- Seoul National University (Korea), Chemistry, B.S., 1990
- Seoul National University (Korea), Physical Chemistry, M.S., 1992
- Seoul National University (Korea), Organic Chemistry, Ph.D., 1997
- 1997 – 1999 LG Semicon Inc., Nanolithography, Senior Research Engineer
- 1999 – 2002 University of Florida, Department of Chemistry, Postdoctoral Research Associate
- 2002 – 2008 Assistant Professor, University of Maryland, Department of Chemistry and Biochemistry
- 2008 – 2013 Associate Professor (Tenured 2008), University of Maryland, Department of Chemistry and Biochemistry
- 2013 – present Professor, University of Maryland, Department of Chemistry and Biochemistry, Affiliated at the Department of Chemical and Biomolecular Engineering and the Department of Materials Science and Engineering
- 2009 – present Invited Professor at the Graduate School of Nanoscience and Technology, KAIST (Korea Advanced Institute of Science and Technology), Korea
- 2009 – present Deputy Director, NEES DOE-Energy Frontier Research Center, University of Maryland
- Fast electrochemistry of meso-architectures: Ionics and electrodics, supercapacitors and high-power battery.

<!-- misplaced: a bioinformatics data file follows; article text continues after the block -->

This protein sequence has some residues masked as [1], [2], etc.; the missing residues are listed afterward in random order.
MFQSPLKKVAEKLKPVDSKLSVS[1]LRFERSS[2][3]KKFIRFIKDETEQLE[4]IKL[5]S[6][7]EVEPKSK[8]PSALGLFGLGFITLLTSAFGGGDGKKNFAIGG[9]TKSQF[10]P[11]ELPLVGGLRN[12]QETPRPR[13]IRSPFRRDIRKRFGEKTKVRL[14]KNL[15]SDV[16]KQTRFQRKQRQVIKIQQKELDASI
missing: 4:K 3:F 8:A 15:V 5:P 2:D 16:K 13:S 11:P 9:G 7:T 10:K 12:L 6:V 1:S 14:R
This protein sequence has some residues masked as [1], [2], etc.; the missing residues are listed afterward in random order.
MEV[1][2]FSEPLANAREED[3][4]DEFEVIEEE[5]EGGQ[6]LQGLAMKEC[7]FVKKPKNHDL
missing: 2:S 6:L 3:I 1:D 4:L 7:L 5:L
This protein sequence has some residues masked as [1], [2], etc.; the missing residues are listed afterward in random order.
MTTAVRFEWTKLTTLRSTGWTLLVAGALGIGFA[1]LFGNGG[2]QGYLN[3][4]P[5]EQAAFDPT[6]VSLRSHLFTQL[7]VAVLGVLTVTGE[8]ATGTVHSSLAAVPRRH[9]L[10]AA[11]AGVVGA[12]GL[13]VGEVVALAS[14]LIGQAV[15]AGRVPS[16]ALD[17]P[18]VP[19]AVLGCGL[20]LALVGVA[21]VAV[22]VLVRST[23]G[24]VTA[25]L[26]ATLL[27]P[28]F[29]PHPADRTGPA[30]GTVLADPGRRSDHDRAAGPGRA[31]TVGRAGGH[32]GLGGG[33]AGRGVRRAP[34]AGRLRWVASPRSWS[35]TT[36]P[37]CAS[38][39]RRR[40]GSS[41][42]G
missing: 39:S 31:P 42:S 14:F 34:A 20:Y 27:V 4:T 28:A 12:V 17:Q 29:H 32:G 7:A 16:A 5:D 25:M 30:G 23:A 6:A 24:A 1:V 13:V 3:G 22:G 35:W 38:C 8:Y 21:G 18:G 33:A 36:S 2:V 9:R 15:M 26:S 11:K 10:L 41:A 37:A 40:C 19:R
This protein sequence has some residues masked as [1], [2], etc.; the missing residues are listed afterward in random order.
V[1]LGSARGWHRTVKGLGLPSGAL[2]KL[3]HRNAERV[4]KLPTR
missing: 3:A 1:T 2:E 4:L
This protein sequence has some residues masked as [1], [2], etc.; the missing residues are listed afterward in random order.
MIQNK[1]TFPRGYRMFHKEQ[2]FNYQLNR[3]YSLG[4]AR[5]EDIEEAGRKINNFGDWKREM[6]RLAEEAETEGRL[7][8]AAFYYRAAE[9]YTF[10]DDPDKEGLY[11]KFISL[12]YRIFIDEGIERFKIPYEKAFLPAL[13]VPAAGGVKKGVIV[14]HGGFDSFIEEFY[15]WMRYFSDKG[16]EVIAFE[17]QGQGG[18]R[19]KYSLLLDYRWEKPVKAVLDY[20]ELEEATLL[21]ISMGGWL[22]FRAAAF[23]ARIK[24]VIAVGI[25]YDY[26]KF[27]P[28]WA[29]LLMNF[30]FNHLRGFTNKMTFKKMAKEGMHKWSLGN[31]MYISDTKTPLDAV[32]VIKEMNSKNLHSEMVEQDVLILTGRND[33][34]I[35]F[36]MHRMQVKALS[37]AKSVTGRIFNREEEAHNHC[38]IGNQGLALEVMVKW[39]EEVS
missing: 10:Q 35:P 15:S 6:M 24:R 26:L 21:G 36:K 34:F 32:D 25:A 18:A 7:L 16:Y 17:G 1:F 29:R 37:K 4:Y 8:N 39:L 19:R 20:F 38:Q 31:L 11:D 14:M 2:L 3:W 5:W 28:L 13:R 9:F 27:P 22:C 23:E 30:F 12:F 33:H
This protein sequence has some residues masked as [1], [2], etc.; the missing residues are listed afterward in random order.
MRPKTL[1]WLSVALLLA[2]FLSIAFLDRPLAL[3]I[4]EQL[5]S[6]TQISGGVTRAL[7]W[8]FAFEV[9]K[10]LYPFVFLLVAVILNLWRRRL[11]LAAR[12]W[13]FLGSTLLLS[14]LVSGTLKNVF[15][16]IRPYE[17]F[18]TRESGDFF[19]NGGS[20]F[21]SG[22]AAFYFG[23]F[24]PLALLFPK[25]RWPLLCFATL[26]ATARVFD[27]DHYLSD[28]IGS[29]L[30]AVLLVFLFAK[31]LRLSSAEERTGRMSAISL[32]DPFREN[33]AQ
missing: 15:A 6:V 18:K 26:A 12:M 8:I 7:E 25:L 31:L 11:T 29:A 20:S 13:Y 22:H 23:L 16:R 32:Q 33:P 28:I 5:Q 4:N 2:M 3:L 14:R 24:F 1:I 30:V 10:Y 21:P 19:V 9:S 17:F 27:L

- Nanoparticle toxicology, targeted drug delivery and chemical & biochemical separation.
- Wetting and de-wetting, transport, diffusion, and reaction properties of pseudo-one dimension silica nanotubes.
Major Recognitions and Honors
- 2006 Outstanding Young Investigator Award, KIChE-US (Korean Institute of Chemical Engineers-United States) Chapter at 2006 AIChE national meeting
- 2007 Faculty Excellence Award – College of Chemical and Life Sciences, University of Maryland
- 2008 2007 Invention of the Year Finalist, University of Maryland
- 2010 2009 Invention of the Year, Outstanding Invention of 2009, University of Maryland